Texas Golf Courses Suffer $1.3 Million in Feral Hog Damage Every Year

In Texas, you might find something other than “birdies” on a green. Look for a real animal: the wild pig.

Feral pigs are encroaching on urban areas and their presence has a cost, according to a research team that includes professors from Texas A&M University-Commerce. Large hogs cause damage to Texas golf courses amounting to at least $1.3 million a year, they found in a study.

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“The juxtaposition of wild pigs and well-to-do golfers generated headlines and clever chuckles,” the researchers wrote. “However…our results provide the first estimates of damage to an important sector of the turfgrass industry.”

The research team distributed surveys to hundreds of golf courses and cemeteries across Texas. Using the reported average costs, they predicted that both parameters incur $1.6 million in feral hog damage per year – with golf courses bearing the bulk of the losses.

About 20% of facilities that received surveys responded — 38 cemeteries and 85 golf courses — and the most frequent damage reports were from the Gulf Coast region, according to the findings. The research team hypothesized that counties with more months of above-average temperatures were more susceptible to damage, possibly because pigs seek out irrigated land when temperatures rise.

Around the Gulf Coast, 15 golf courses and seven cemetery properties reported “definitely” seeing feral hog damage, the study found.

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“Areas that remain moist throughout the year — such as golf courses and cemeteries, which are usually irrigated — are essential for good habitat for feral pigs,” the researchers said.

Feral hogs have for years angered homeowners and farmers in Houston-area counties because of the threat to their land. Although not native to North America, Texas is now home to 2.6 million feral pigs in every county except El Paso, nearly a third of the 7 million pigs wild in the United States, according to the Texas Parks and Wildlife Department. And they are physically large, with some males reaching between 400 and 500 pounds.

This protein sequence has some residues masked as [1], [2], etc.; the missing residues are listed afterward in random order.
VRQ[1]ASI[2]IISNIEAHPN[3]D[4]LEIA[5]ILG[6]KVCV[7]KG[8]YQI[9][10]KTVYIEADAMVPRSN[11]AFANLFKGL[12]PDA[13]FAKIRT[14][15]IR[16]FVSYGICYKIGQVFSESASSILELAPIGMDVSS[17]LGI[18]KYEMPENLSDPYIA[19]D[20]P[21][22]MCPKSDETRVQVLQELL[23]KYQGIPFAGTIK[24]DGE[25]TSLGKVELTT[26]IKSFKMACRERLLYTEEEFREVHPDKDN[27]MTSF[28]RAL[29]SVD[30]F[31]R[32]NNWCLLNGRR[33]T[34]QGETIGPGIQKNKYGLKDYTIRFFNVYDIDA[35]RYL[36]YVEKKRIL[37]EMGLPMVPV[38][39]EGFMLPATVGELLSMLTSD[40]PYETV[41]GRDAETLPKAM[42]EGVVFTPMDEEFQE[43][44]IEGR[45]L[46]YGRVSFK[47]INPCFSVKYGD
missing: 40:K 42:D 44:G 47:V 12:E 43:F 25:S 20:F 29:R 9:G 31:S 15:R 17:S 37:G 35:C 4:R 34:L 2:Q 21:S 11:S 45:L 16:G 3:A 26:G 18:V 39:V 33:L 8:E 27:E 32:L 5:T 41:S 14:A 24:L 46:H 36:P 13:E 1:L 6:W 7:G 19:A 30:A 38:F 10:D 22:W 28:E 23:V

Golf courses and cemeteries had to spend thousands of dollars on repairs every quarter, according to the latest study. They spent even more on mitigation and prevention, making the $1.6 million in damages only part of the picture.

Feral hog visits have occurred sporadically, but responding golf course and cemetery managers said the amount of feral hog damage has increased over the past three years.

Pigs caused the most destruction to turf by trampling and wallowing, or digging a ditch and covering themselves in mud. Less damage was done to structures, although some people said the pigs knocked over headstones and irrigation systems. Cemeteries were less likely to sustain damage, likely because they are fenced in and generally smaller than golf courses, the researchers said.

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Invasive species in the United States cause more than $120 billion in damage and control costs annually, the team cited. And $1.5 billion in damages are attributed to feral pigs across the country.

More is known about their damage to traditional agricultural sectors than to the turf industry, where golf courses are the largest sector, the researchers said. Texas has 800 golf courses and 80 free-standing driving ranges, and the industry is lucrative: golf courses generate an estimated $33.2 billion in production nationwide.

The research team included A&M-Commerce professors of management and economics Steven Shwiff and Lirong Liu, along with U.S. Department of Agriculture and New Mexico State University professors and from Colorado State University. They have worked together for ten years, primarily focusing on the economic damage caused by invasive species, according to Texas A&M-Commerce.

The research was published in the Spring 2022 issue of Western Economics Forum, a publication of the Western Agricultural Economics Federation.

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Michael C. Ford